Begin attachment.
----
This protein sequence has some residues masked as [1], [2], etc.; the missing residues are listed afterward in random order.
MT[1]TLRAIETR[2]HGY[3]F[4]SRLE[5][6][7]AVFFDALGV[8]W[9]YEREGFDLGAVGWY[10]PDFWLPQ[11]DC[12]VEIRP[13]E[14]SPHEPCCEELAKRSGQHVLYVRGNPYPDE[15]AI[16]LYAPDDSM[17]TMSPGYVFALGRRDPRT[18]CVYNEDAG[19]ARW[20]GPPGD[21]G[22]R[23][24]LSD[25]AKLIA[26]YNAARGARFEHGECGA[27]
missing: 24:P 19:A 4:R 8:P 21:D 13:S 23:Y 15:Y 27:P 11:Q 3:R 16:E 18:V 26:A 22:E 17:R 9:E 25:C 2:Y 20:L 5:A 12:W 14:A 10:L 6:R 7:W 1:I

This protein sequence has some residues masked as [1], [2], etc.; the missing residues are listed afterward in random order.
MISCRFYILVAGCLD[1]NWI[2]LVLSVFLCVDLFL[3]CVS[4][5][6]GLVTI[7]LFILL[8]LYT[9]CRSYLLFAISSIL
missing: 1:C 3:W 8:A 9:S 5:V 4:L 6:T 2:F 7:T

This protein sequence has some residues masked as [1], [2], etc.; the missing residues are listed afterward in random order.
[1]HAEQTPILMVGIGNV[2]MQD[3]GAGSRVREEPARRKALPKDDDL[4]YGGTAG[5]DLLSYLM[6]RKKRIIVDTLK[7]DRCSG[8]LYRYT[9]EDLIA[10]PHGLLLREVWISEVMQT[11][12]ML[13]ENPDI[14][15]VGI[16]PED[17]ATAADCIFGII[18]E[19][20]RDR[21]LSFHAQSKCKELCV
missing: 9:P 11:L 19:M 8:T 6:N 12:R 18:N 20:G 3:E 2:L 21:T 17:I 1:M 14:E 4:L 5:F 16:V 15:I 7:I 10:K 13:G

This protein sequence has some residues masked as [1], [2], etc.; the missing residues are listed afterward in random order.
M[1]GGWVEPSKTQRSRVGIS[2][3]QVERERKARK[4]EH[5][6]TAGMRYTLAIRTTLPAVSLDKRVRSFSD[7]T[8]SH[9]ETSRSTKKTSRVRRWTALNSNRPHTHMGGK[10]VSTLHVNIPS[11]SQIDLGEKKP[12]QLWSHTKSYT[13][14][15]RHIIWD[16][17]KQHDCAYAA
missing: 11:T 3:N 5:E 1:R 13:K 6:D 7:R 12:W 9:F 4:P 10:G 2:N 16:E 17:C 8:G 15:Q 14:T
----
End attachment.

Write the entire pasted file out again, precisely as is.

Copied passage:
This protein sequence has some residues masked as [1], [2], etc.; the missing residues are listed afterward in random order.
MT[1]TLRAIETR[2]HGY[3]F[4]SRLE[5][6][7]AVFFDALGV[8]W[9]YEREGFDLGAVGWY[10]PDFWLPQ[11]DC[12]VEIRP[13]E[14]SPHEPCCEELAKRSGQHVLYVRGNPYPDE[15]AI[16]LYAPDDSM[17]TMSPGYVFALGRRDPRT[18]CVYNEDAG[19]ARW[20]GPPGD[21]G[22]R[23][24]LSD[25]AKLIA[26]YNAARGARFEHGECGA[27]
missing: 24:P 19:A 4:R 8:P 21:D 13:S 23:Y 15:Y 27:P 11:Q 3:R 16:E 18:V 26:A 22:E 17:R 9:E 25:C 2:Y 20:L 5:A 12:W 14:A 10:L 6:R 7:W 1:I

This protein sequence has some residues masked as [1], [2], etc.; the missing residues are listed afterward in random order.
MISCRFYILVAGCLD[1]NWI[2]LVLSVFLCVDLFL[3]CVS[4][5][6]GLVTI[7]LFILL[8]LYT[9]CRSYLLFAISSIL
missing: 1:C 3:W 8:A 9:S 5:V 4:L 6:T 2:F 7:T

This protein sequence has some residues masked as [1], [2], etc.; the missing residues are listed afterward in random order.
[1]HAEQTPILMVGIGNV[2]MQD[3]GAGSRVREEPARRKALPKDDDL[4]YGGTAG[5]DLLSYLM[6]RKKRIIVDTLK[7]DRCSG[8]LYRYT[9]EDLIA[10]PHGLLLREVWISEVMQT[11][12]ML[13]ENPDI[14][15]VGI[16]PED[17]ATAADCIFGII[18]E[19][20]RDR[21]LSFHAQSKCKELCV
missing: 9:P 11:L 19:M 8:T 6:N 12:R 18:N 20:G 3:E 2:L 21:T 17:I 1:M 14:E 4:L 5:F 16:V 15:I 7:I 10:K 13:G

This protein sequence has some residues masked as [1], [2], etc.; the missing residues are listed afterward in random order.
M[1]GGWVEPSKTQRSRVGIS[2][3]QVERERKARK[4]EH[5][6]TAGMRYTLAIRTTLPAVSLDKRVRSFSD[7]T[8]SH[9]ETSRSTKKTSRVRRWTALNSNRPHTHMGGK[10]VSTLHVNIPS[11]SQIDLGEKKP[12]QLWSHTKSYT[13][14][15]RHIIWD[16][17]KQHDCAYAA
missing: 11:T 3:N 5:E 1:R 13:K 6:D 7:R 12:W 9:F 4:P 10:G 2:N 16:E 17:C 8:G 15:Q 14:T